Suppose M1 = (D,I) where D={bill, jill, mary} I(jill') = jill, I(mary') = mary, I(bill') = bill, I(B)={bill, jill} I(G)={jill}, I(A)={(bill, jill), (mary,bill), (jill, jill)} A(x,y) is true where (x:=jill') and y is some constant? where (x:=jill') (y:=bill'), A(x,y) is A(jill',bill'); A(jill',bill') is T in M1 iff (jill, bill) I(A). where (x:=jill') (y:=jill'), A(x,y) is A(jill',jill'); A(jill',jill') is T in M1 iff (jill, jill) I(A). where (x:=jill') (y:=mary'), A(x,y) is A(jill',mary'); A(jill',mary') is T in M1 iff (jill, mary) I(A). Is one of these true? Fall 2013 Frank / van Deemter / Wyner

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**Formal Evaluation - x y A(x,y)**

Suppose M1 = (D,I) where D={bill, jill, mary} I(jill') = jill, I(mary') = mary, I(bill') = bill, I(B)={bill, jill} I(G)={jill}, I(A)={(bill, jill), (mary,bill), (jill, jill)} A(x,y) is true where (x:=mary') and y is some constant? where (x:=mary') (y:=bill'), A(x,y) is A(mary',bill'); A(mary',bill') is T in M1 iff (mary, bill) I(A). where (x:=mary') (y:=jill'), A(x,y) is A(mary',jill'); A(mary',jill') is T in M1 iff (mary, jill) I(A). where (x:=mary') (y:=mary'), A(x,y) is A(mary',mary'); A(mary',mary') is T in M1 iff (mary, mary) I(A). Is one of these true? Fall 2013 Frank / van Deemter / Wyner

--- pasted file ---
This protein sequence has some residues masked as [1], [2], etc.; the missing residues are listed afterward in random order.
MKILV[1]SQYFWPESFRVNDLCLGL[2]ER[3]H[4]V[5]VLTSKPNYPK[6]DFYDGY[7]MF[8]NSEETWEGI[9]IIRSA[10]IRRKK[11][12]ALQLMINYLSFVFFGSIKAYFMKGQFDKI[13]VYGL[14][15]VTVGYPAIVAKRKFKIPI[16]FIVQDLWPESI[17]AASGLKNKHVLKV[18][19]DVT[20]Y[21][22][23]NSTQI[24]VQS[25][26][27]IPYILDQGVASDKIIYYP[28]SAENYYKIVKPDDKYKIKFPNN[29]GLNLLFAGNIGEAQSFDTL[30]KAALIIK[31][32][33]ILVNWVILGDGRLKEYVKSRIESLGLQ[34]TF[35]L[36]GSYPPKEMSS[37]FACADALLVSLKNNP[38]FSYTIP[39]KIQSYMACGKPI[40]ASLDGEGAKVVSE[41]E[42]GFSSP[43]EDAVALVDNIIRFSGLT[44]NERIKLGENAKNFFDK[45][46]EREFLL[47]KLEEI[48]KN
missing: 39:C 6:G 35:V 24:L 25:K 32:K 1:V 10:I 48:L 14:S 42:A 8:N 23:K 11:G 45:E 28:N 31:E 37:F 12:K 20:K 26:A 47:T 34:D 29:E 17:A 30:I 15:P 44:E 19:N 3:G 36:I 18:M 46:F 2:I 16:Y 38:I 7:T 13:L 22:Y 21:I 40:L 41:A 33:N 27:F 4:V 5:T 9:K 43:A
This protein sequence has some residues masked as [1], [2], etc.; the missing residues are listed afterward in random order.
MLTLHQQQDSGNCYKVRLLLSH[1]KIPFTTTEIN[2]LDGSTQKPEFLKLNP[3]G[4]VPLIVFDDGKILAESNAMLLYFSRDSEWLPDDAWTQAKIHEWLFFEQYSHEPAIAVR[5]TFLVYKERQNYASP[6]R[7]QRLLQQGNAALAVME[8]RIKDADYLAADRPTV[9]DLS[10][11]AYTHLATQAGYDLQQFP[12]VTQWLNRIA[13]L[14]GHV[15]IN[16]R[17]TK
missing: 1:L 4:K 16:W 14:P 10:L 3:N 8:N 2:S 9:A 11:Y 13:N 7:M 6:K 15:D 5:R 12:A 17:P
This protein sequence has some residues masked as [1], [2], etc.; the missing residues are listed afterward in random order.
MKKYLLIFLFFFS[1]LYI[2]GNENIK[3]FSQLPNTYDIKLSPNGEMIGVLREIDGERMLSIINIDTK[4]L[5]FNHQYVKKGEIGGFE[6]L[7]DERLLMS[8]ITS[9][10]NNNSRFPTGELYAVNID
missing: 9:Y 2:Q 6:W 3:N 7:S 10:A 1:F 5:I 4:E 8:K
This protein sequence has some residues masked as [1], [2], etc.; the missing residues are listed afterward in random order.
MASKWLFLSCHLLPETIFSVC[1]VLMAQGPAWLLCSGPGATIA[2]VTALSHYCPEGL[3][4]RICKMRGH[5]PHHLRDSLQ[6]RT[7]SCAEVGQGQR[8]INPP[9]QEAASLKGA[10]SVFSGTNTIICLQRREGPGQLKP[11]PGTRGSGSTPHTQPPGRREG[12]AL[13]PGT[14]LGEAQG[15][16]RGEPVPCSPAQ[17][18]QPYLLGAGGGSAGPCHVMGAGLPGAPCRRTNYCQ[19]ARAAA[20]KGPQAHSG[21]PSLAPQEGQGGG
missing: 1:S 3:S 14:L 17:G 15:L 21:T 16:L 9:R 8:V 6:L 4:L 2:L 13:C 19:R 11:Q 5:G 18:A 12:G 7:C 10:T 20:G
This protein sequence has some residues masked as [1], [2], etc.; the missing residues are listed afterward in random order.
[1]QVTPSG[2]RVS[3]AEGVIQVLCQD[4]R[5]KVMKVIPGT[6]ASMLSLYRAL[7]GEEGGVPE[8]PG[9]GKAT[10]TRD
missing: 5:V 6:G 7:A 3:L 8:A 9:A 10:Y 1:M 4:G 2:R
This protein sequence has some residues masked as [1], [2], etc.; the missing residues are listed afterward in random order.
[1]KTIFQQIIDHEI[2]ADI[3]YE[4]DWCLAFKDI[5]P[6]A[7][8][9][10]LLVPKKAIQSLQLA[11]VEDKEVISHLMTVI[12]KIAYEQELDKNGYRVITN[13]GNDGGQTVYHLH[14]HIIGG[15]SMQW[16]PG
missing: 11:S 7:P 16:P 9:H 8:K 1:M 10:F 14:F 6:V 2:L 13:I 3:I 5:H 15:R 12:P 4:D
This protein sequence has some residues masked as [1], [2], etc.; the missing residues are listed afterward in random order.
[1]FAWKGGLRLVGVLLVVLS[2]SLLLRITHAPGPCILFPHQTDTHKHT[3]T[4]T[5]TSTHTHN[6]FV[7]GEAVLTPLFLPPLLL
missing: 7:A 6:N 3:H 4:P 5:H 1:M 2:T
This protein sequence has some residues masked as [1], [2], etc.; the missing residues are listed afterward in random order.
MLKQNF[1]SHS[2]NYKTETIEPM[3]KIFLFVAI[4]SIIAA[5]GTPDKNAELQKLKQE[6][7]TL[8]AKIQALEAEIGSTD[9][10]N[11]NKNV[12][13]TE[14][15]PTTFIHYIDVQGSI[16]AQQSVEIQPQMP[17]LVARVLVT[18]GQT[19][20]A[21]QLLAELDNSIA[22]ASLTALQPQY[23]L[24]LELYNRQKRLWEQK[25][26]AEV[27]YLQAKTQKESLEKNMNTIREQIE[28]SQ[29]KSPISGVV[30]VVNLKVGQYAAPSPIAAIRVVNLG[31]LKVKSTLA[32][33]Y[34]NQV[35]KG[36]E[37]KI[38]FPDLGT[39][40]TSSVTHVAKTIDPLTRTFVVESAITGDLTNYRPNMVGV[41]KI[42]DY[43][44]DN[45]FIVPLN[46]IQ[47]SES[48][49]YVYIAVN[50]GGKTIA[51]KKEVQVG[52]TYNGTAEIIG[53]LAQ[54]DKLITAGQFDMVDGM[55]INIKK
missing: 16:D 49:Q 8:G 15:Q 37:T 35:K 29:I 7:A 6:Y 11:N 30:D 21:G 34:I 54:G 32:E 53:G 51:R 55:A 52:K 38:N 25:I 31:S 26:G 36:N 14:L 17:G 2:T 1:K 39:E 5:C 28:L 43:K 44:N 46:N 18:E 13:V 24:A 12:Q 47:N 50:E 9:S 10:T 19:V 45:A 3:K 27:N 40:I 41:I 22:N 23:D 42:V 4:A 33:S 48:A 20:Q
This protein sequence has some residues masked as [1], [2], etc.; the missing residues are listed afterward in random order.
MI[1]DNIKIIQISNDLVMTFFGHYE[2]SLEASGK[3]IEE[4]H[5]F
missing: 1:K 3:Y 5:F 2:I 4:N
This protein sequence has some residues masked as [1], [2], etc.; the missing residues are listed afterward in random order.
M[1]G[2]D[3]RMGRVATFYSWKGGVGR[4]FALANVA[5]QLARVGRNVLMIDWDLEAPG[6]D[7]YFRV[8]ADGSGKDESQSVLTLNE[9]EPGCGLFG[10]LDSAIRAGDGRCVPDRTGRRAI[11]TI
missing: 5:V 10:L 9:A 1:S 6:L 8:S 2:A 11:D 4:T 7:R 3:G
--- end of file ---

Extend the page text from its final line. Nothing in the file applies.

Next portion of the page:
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**Formal Evaluation - x y A(x,y)**

Suppose M1 = (D,I) where D={bill, jill, mary} I(jill') = jill, I(mary') = mary, I(bill') = bill, I(B)={bill, jill} I(G)={jill}, I(A)={(bill, jill), (mary,bill), (jill, jill)} x y A(x,y) is true in M1 so long as we can answer T to each of the preceding questions "Is one of these true?" Fall 2013 Frank / van Deemter / Wyner

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**Mathematics for Computing Science**